The defendant’s primary contention in this court is that an adequate review of his claims required that he be pres-sent in court to aid his appointed attorney in the argument upon the legal sufficiency of his post-conviction petition. But it has been generally recognized that hazards, as well as expense, are involved in transporting prisoners to court*292rooms for hearings in collateral proceedings, and these considerations have precluded acceptance of the defendant’s contention. The Illinois Post-Conviction Hearing Act, for example, provides that the judge hearing the post-conviction proceeding may, in his discretion, order the defendant brought before the court. (Ill. Rev. Stat. 1967, chap. 38, par. 122—6; see, People v. Ashley, 34 Ill.2d 402, 412; People v. Jennings, 11 Ill.2d 610, 614.) It is only when factual issues are to be determined that the presence of the defendant at the hearing may be necessary. (Second Revised Uniform Post-Conviction Procedure Act, sec. 7; American Bar Association, Tentative Draft of Standards Relating to Post-Conviction Remedies (Standard 4.6).) The Supreme Court of the United States has pointed out that an evidentiary hearing is required only in those situations in which an “applicant for a writ of habeas corpus alleges facts which, if proved, would entitle him to relief.” Townsend v. Sain, (1963), 372 U.S. 293, 312, 9 L. Ed. 2d 770, 785, 83 S. Ct. 745; see also, Sanders v. United States (1963), 373 U.S. 1, 20, 10 L. Ed. 2d 148, 164, 83 S. Ct. 1068.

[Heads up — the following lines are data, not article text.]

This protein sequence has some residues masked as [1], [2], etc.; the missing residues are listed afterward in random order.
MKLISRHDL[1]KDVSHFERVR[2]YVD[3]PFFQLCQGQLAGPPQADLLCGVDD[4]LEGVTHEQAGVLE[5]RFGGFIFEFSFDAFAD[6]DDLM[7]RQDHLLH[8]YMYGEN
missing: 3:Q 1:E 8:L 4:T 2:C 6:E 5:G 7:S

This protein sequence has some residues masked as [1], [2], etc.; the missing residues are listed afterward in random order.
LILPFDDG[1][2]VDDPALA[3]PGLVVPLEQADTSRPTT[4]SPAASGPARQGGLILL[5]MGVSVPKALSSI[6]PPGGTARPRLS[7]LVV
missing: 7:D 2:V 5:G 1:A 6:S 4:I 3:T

Whether the defendant’s amended petition could properly be disposed of without an evidentiary hearing, is to be determined by an analysis of its allegations. In addition to the contentions disposed of by our former opinion in 27 Ill.2d 493, the amended petition alleged that the defendant was photographed twice while in police custody, once shortly after he was arrested, and again after- he had confessed. He alleges that at the hearing on the motion to suppress his confession the first photograph was fraudulently offered and received in evidence as depicting his condition after he had confessed. But the photographer who took the pictures testified at the hearing on the motion to suppress, and was available for cross-examination, so that the alleged-fraud could then have been exposed.